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The first autumn storm of the season to head for the Anglia region is forecast to hit late on Tuesday. Winds during Storm Barney are forecast to gust up to 70 mph with the power to bring down trees and cause disruption.
The Met Office has issued a yellow weather warning for strong winds for the East of England for late Tuesday afternoon and into the evening.
The video shows a Met Office animated forecast sequence indicating rainfall and pressure. Where the pressure lines are closest together is where the strongest winds are expected to blow.
Storm Barney is the second storm to be named under the "name our storms" project by the Met Office and Met Eireann, which asked the public to suggest names.
Last week, Storm Abigail left more than 20,000 homes without power and schools closed in Shetland and the Western Isles as it swept across Scotland.
The Met Office has issued a yellow warning for windy weather across most of the Anglia region on Tuesday afternoon and evening as Storm Barney sweeps in from the Atlantic.
Winds could gust at up to 60-70 mph with the risk of trees being blown down and travel disruption.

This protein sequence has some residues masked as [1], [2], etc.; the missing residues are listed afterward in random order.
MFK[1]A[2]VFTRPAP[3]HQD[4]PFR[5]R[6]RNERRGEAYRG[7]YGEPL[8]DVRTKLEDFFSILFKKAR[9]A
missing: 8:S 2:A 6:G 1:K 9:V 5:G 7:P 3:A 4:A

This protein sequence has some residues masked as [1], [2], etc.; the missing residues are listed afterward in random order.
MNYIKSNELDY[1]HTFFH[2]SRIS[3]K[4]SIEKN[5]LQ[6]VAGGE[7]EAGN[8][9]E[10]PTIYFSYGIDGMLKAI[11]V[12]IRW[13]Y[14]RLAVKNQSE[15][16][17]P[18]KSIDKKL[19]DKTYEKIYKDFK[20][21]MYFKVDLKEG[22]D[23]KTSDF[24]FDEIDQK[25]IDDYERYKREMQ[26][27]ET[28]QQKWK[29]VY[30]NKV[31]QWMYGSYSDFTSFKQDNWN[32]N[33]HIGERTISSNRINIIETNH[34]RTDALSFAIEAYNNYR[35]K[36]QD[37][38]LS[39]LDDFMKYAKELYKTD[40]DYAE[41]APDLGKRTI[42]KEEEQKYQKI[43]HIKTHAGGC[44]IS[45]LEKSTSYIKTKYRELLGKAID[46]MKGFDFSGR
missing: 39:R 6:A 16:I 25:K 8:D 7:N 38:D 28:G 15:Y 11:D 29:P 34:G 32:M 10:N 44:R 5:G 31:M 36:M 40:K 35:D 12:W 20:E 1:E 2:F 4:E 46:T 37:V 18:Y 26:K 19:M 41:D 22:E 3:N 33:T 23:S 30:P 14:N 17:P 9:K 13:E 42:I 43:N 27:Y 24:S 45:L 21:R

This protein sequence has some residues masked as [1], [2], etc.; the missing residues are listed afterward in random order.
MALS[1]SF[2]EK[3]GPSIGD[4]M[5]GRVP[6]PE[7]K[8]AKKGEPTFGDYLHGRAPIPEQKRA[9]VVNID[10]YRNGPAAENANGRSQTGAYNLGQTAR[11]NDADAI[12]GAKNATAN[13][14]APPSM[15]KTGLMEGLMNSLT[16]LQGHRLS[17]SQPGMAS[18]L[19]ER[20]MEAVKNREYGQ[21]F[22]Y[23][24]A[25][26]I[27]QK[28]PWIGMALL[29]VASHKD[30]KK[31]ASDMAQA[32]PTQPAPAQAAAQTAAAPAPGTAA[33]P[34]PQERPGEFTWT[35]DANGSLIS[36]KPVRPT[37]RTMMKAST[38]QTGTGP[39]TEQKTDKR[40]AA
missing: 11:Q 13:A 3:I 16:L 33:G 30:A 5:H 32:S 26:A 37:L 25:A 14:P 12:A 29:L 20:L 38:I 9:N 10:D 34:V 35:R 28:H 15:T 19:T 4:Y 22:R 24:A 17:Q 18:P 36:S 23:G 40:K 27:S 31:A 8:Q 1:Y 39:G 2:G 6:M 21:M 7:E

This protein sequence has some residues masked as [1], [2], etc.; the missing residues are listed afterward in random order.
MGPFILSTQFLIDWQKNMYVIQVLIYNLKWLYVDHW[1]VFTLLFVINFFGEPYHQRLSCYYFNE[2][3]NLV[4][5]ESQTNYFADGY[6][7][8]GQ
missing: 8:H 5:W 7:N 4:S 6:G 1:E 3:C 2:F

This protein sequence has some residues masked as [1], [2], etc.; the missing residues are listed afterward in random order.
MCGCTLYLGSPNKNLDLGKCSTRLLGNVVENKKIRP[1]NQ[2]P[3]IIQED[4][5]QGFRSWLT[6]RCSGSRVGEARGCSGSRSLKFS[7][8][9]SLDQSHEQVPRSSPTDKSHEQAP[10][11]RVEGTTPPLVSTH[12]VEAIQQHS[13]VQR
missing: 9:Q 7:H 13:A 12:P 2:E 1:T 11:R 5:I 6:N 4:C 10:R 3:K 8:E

"Storm Barney is expected to be a fast moving storm system bringing a few hours of severe gales to southern parts of Britain later tomorrow afternoon and evening. It brings the potential for travel disruption and could bring down trees.
"There remains a good deal of uncertainty in this evolution and particularly the location of the strongest winds in association with wind Storm Barney, so this warning will be kept under review and updated as necessary."
The yellow weather warning is valid from 3pm until 11.30pm on Tuesday 17 November 2015
The Met Office says: "West to southwesterly gales and locally severe gales are likely to sweep eastwards across parts of Wales, southern, central and eastern England later on Tuesday. Gusts could reach 60-70 mph inland."
"Be aware of the risk of disruption to travel and that gusts of this strength could bring down trees and lead to some damage to weakened structures."
"A deepening area of low pressure is likely to track east across southern Ireland and then central parts of the UK during Tuesday afternoon and evening, with a swathe of very strong winds potentially developing on the southern flank of the low."
"At this stage, the worst of the winds are expected to reach West Wales mid to late afternoon, sweeping rapidly eastwards during the evening. There remains a good deal of uncertainty in this evolution and particularly the location of the strongest winds, so this Warning will be kept under review and updated as necessary."
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